I often wonder if women who don’t believe in equality truly believe that other women should be treated as less than and shamed for the same behaviors that men are praised for. And I wonder if they portray so out of fear of their own strength, or out of shame for not standing up for themselves.

Honestly, I believe that those who feel threatened by feminism are either men who don’t deem women worthy of being treated with the same respect they expect to be treated with, or they are women who don’t realize that there is something terribly wrong with women having to say that they have a boyfriend in order to stop someone from harassing them at a bar because it’s easier to get a man to respect another man who may, or may not, exist than it is to be respected for being a human being.

Perhaps, those women have been raised with patriarchal values and they don’t know any different. I don’t know but I won’t shame them for it.

My wish for them is that some day they realize their own potential, and that they stop contributing to their own oppression, so that they can step into their own power and thus join the rest of is in paving the way for other women to realize their strength, beginning with our own daughters.

As for me, I am raising my daughter to believe that she is worthy of as much respect as anyone else is and to not allow the world to ever deceive her into believing that she is less than anyone else because she is a girl!

Since I cannot trust that the world will teach their children how to respect mine, I am teaching my daughter to know her own strength, because feminism isn’t about making women stronger, it’s about helping them realize the strength that is already within them so that they may stand on their own two feet and do the hard things we have been told for so long that we are incapable of doing.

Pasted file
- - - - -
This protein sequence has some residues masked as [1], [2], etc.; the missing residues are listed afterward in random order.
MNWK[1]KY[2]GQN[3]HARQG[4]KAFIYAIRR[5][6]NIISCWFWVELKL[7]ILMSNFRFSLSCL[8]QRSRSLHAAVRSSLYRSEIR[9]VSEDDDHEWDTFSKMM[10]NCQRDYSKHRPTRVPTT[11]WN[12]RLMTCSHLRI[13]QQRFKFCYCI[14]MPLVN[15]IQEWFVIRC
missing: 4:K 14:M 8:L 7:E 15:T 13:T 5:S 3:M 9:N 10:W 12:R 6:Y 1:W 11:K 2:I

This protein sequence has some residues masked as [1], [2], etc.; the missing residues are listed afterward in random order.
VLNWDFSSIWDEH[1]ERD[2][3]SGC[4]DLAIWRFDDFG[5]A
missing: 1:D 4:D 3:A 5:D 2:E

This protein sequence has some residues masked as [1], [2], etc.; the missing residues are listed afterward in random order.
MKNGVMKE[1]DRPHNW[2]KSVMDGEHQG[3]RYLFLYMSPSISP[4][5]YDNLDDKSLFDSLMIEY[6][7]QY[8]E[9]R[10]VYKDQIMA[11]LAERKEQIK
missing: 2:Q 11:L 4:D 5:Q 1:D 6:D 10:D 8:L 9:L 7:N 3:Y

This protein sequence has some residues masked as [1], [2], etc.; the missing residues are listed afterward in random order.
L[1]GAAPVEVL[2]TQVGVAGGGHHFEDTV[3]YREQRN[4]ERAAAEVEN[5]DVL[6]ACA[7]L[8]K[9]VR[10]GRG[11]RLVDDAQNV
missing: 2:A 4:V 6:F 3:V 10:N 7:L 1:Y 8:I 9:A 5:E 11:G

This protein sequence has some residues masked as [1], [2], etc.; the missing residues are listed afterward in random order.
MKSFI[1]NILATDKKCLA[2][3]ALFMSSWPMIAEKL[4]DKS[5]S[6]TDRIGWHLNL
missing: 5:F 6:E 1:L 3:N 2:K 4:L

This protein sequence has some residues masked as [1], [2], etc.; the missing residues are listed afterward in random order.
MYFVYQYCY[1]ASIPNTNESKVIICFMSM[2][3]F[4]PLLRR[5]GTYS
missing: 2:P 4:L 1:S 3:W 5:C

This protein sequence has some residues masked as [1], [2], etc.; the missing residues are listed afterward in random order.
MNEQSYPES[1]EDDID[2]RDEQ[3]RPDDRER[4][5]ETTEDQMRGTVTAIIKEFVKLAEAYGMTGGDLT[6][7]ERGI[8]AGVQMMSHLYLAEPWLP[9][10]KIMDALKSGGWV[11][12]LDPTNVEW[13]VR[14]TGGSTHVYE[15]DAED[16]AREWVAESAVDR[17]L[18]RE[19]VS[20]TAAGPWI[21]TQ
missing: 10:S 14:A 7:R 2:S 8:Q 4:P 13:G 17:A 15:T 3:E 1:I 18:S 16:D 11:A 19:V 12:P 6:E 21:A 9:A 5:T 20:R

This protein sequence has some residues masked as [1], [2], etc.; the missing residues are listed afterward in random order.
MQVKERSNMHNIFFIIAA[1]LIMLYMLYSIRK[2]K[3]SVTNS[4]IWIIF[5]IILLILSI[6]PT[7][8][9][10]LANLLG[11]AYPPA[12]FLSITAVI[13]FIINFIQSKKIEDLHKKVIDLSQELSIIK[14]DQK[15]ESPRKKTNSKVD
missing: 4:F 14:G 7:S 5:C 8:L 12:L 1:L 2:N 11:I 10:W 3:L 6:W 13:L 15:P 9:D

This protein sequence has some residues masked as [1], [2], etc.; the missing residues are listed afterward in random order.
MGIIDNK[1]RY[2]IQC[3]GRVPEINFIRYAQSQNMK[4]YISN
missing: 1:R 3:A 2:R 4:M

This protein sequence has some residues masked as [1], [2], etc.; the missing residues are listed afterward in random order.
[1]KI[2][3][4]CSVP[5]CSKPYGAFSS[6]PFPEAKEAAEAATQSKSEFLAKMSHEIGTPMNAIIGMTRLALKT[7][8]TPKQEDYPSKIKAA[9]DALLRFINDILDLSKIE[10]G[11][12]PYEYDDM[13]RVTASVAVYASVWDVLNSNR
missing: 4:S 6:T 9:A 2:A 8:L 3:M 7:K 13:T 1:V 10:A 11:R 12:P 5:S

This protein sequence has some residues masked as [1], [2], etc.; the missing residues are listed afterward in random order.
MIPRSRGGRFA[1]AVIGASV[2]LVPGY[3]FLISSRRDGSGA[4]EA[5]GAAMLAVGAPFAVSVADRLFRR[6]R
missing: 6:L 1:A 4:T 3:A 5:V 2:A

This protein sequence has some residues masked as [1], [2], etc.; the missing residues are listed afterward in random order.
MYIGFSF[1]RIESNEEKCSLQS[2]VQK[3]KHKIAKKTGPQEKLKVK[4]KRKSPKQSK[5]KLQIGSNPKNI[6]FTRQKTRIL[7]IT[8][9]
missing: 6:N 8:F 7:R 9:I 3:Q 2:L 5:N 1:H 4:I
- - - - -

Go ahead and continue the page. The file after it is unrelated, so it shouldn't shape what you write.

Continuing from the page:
Have a great weekend, you guys!

Mari

Like A Glass Building

When you fall, do it gloriously; Collapse like a glass building, sink like a gigantic ship. And when you are done sinking and collapsing, and sinking and collapsing, build yourself with your own wreckage.-Noor Unnahar

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❤ ,

Mari

Words

“If we can’t express our insides with words, we tell the truth with something else and it shows on our outside. But everybody tells the truth with something. I used to tell my truth with booze and bulimia, and broken relationships. Now, I tell my truth with words”. Glennon Doyle

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Happy Tuesday,

Mari

Me Too

To some, it’s just a trending hashtag. To others, it is the opportunity to end a silence complot that has allowed perpetrators to continue being on the prowl among unsuspecting potential victims.

All of the me too posts showing up on my timeline have brought back memories I’d long shoved to the very back of my mind, like old things I’m undecided to let go of because of the inconvenience of having to sort through them, and the pain they will, inevitably, evoke.

This movement is a collective sigh of relief, that no one single person who’s experienced sexual harassment, or sexual abuse, is alone in it. That we can finally breathe without fearing that the words we have been holding in for so long will spill out and taint the world when we speak them.

Still, some folks would rather not be inconvenience with such stories-not right now. Right now there is too much to deal with already. Someone on my Facebook timeline said “Why do they (the women) think that this is the best time to let the world know these things? What is it going to solve? Our country has enough with the political issues and natural disasters that we are facing. Now this? It’s ridiculous!” with obvious contempt.